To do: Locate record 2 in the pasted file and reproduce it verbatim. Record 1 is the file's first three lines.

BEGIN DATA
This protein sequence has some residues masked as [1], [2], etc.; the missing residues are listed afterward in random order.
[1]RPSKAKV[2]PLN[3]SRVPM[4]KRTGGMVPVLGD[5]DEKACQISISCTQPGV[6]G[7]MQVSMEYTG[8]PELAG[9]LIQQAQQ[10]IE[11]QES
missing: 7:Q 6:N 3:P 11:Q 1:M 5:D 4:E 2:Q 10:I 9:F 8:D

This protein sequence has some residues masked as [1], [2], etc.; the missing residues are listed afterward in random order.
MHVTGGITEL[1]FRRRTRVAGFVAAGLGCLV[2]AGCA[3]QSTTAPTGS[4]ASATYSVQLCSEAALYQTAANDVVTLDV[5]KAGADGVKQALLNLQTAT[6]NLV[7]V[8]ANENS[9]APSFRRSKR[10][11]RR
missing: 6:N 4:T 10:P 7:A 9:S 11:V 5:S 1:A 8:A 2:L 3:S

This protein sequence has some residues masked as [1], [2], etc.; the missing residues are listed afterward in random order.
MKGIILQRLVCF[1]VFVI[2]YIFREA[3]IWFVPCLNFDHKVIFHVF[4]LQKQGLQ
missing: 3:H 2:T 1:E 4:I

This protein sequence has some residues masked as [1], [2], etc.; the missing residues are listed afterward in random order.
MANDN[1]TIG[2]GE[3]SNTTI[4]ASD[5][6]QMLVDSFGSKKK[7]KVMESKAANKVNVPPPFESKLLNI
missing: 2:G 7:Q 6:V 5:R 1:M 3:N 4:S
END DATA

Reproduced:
This protein sequence has some residues masked as [1], [2], etc.; the missing residues are listed afterward in random order.
MHVTGGITEL[1]FRRRTRVAGFVAAGLGCLV[2]AGCA[3]QSTTAPTGS[4]ASATYSVQLCSEAALYQTAANDVVTLDV[5]KAGADGVKQALLNLQTAT[6]NLV[7]V[8]ANENS[9]APSFRRSKR[10][11]RR
missing: 6:N 4:T 10:P 7:A 9:S 11:V 5:S 1:A 8:A 2:L 3:S